PHILADELPHIA – To say that Eagles rookie linebacker Davion Taylor eats, sleeps, and breathes football is not an overstatement.
There’s probably a 30-minute window in the course of each day during training camp that he tries to get his mind off the game, tries to watch some television after returning to his hotel room after a long day at the team facility practicing, watching video, and meetings.
After his half-hour respite, it’s on to film study, note-taking, and preparing for the next day of practice, meetings, treatment, and more meetings.
“I try to go to sleep just thinking about the plays, so that when I go to sleep maybe I’m dreaming about the playbook, or maybe I’m dreaming about what I have to do for the next day,” said Taylor, who was a third-round pick last spring.
It’s a lifestyle that probably isn’t much different than that of any other rookie trying to catch a coach’s eye this summer, including the three rookie linebackers – Taylor, Shaun Bradley, and undrafted free agent Dante Olson.
“They have a lot on their plate, not just with defense but with special teams, and all those guys have shown some really good things in training camp so far,” said defensive coordinator Jim Schwartz. “It's just a matter of being up against the clock and how quickly they can have complete command, not just mentally but then command physically to be able to go in and play the position for us. Been very impressed by those guys, though. It's a tough situation, but they have handled it really well.”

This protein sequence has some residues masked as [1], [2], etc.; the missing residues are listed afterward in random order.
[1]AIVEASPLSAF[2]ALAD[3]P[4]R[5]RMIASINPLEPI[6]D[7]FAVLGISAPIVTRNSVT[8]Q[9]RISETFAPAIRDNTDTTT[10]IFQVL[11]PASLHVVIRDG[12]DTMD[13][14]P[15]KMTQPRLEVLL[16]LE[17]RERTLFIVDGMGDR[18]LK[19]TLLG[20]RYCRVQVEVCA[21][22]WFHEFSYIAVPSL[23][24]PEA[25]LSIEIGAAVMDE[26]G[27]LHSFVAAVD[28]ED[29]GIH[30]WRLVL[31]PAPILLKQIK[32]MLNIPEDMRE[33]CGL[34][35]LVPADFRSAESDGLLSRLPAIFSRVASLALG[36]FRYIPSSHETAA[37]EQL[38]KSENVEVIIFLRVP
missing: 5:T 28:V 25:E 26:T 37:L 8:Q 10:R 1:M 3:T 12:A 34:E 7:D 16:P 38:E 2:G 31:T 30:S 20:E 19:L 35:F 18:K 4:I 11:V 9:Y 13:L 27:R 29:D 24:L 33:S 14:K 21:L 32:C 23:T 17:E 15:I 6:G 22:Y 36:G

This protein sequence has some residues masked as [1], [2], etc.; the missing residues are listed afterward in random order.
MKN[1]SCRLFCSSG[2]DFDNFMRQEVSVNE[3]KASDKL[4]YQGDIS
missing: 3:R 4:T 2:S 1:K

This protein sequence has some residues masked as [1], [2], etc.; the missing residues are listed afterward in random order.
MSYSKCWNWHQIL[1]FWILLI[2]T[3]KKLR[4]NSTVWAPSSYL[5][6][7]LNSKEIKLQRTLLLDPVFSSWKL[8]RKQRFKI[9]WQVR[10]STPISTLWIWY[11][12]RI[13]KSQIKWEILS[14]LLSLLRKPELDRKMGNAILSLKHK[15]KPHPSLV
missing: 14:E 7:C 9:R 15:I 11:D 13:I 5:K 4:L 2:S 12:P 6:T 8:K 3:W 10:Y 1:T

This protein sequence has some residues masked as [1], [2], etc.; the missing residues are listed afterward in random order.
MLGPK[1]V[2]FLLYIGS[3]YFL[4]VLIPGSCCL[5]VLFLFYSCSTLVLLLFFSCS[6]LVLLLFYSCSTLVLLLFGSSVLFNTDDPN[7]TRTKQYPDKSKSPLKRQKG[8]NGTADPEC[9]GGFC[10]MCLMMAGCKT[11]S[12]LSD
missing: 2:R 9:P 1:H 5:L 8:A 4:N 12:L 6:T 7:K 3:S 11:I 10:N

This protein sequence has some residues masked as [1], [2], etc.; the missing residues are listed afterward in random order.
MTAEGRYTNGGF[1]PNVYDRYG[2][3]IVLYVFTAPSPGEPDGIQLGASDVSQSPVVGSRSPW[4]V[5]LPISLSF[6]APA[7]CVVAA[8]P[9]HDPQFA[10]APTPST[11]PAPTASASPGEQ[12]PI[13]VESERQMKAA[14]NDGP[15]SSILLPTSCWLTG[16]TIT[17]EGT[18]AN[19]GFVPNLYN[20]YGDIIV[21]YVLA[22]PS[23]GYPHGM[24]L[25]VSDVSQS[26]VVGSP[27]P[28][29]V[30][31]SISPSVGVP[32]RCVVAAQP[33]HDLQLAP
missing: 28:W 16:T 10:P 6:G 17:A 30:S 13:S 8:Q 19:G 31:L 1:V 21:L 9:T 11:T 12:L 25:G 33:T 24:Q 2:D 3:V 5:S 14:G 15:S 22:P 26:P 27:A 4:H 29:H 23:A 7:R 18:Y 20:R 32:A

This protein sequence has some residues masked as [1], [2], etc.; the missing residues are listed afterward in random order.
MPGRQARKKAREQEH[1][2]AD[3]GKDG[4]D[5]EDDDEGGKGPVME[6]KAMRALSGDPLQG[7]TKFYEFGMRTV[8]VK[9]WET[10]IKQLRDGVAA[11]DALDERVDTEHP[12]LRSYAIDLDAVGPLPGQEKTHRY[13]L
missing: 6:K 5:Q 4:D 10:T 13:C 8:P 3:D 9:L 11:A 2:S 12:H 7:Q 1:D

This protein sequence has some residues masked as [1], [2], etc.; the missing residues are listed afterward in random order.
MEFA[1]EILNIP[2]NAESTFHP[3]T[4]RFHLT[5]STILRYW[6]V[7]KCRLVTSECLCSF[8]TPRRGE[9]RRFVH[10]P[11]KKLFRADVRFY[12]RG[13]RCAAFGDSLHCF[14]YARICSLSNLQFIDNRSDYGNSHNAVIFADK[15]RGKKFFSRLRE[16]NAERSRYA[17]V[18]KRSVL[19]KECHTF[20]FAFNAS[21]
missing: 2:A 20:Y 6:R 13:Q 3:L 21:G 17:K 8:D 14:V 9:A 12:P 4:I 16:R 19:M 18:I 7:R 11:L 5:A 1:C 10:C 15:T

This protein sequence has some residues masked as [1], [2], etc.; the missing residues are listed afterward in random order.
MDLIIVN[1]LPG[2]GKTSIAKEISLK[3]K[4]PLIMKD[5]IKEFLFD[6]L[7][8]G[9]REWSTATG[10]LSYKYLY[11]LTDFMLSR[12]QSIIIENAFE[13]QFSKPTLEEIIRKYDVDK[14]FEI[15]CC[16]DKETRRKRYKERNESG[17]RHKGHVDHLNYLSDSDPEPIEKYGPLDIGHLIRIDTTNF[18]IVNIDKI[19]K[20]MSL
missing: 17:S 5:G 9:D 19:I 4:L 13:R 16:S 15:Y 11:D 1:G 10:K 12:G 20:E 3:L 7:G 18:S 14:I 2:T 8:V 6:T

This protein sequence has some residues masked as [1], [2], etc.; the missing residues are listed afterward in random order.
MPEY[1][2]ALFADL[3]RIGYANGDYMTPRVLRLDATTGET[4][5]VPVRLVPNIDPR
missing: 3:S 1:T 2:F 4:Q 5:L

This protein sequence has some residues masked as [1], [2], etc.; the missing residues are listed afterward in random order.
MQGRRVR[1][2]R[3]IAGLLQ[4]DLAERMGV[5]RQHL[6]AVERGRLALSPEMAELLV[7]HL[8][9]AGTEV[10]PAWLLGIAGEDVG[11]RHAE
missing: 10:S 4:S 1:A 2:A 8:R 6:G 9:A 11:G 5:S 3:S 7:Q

The adjustment from college to the pros is vast.
Taylor’s speed was his greatest asset in college. At this level, it's negated a bit.
“One thing I realize is that the speed and the athleticism is about the same as mine,” he said. “Everybody is fast. Everybody is strong. Now I have to make sure I pay attention to the details. Now it’s not just about trying to run to ball … or about going out of my way to make a play. It’s all about doing my assignment.
“So, if I have the A gap, stay in that A gap until like the ball break and then I can go chase the ball, so it’s not all just about trying to go make a play right away like I did in college. Now it’s all about just paying attention to my assignment and making sure I do my job right before I go out of my way to do something else.”
For Bradley, a sixth-round pick out of Temple, it’s about getting into the playbook to pick whatever nuances he can.
“At Temple, it was a lot of basic things - you have basic coverages, you had basic assignments and basic adjustments, but this one, you have to know where everyone’s at - the D-line, the safeties, where they’re coming down and all that,” he said. “So, learning all that, and trying to think at the same time, that’s the challenge for me.”
If only it was just about the playbook for Taylor.
His story has been well told at this point, about how being a Seventh Day Adventist prevented him from playing high school football, so his first taste came at a community college prior to earning a scholarship to Colorado.
He was asked about whether or not he has had any ‘wow’ moments now that he is has reached the sport’s highest level.
“I think that’s every day,” he said. “Every day when I walk out there to practice, I’m like, ‘I’m really in the NFL, I’m really playing with these guys.’”
Being a relative newcomer to the sport, he is thirsting to be great and doing whatever it takes to get there. Even if it means eating, sleeping, and breathing football.
“I’ve been leaning on a lot of these guys just asking them questions about what I need to do to become a successful player because me being so late and so raw I know I have a lot of stuff to catch up on,” he said. “I’m making sure I’m asking so many questions of the veteran linebacker and the veteran players on this team just making sure what I have to do to stay in this league and play for a very long time.”
Get the latest Eagles news by joining the community. Click "Follow" at the top right of EagleMaven page. Mobile users click the notification bell. And please follow me on Twitter @kracze.